Social Anxiety: How Big of a Deal is it?

Hayden Rose, Editor

Social anxiety is a term often thrown around by a lot of people nowadays, but it may be best to explore it and figure out some potential remedies and treatments for it.

First, it’s important to note that social anxiety is a mental disorder, sometimes referred to as “social phobia.” Anxiety by itself may be characterized as anything that creates negative stress in your life, and because of this, Social Anxiety disorder is a disorder characterized by a flaw in the way that one’s brain handles anxiety in specifically social situations. This means that anyone with Social Anxiety Disorder has difficulty handling everyday social activities and interactions, such as talking on the phone, or standing in or near large crowds of people. The anxiety itself often comes from self-consciousness, a fear of being judged, embarrassed, or seen negatively.

According to Mayo Clinic, some of the ways that this disorder shows itself are in the avoidance of social interaction, shakiness in limbs, blushing, sweating, shaky voice, and heavy breathing when someone with this disorder is faced with a stressful social situation.

SAD can have a pretty large effect on someone’s life. Daily routines can develop into self-conscious habits, relationships could become distant, work settings could be disrupted or otherwise affected, and generally everything that involves interacting with others can cause a great deal of unnecessary stress in one’s life.

There are, fortunately, a few preventative measures that one can take to prevent SAD from becoming an issue. This includes reaching out for help early. Anxiety disorders often get worse when left unchecked and untreated, so it’s best to reach out to a mental health professional if you start noticing symptoms that are affecting your daily life. Keeping a journal can help keep some people organized, and can help a mental health professional identify potential causes or problems in one’s life. It may not work for everyone, but it’s a good thing to try. Setting up a schedule is another method of managing anxiety so it doesn’t get out of control. Managing your time efficiently can help you save the amount of energy you know you need to properly function during the day. Lastly, avoiding the use of unhealthy substances, such as caffeine, alcohol, and nicotine can all negatively affect how your brain handles anxiety.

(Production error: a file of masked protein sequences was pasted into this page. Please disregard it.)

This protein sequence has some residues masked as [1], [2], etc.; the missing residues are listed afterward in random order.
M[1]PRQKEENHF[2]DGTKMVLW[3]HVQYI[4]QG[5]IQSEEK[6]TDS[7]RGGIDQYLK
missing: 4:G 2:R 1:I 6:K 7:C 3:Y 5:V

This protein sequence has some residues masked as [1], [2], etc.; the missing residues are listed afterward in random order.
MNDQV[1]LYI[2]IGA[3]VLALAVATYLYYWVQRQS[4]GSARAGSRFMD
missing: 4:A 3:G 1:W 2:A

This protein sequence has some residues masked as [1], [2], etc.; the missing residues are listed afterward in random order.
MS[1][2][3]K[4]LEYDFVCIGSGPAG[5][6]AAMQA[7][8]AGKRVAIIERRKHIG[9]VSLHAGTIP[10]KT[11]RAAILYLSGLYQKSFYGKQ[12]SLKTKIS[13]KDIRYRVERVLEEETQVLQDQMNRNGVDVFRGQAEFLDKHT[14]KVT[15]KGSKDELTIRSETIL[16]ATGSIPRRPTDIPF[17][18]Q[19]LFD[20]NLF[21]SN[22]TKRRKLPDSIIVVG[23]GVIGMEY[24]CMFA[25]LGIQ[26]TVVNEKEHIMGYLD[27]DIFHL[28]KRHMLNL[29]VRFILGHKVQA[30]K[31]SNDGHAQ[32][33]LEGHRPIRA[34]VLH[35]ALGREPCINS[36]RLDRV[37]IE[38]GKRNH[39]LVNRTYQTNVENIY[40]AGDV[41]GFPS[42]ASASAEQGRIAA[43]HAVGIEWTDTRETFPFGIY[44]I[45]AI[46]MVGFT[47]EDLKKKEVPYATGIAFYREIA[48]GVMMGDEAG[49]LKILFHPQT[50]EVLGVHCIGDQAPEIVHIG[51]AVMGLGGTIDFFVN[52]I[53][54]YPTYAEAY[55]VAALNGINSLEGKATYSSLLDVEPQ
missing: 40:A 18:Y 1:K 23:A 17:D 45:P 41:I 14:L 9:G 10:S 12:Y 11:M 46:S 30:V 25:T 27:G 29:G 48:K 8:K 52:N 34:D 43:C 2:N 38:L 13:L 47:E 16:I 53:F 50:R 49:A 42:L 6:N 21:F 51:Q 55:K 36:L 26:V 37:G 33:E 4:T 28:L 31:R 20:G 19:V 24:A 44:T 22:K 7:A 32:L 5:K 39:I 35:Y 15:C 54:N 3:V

Social Anxiety Disorder may seem like a decently mundane thing, but it affects a lot more than most people might think, and should be taken seriously. If you begin experiencing symptoms like these and they begin to affect your life, talk to a mental health professional to figure out potential causes and to get advice on how to move forward so that SAD doesn’t develop with other mental health disorders, such as depression.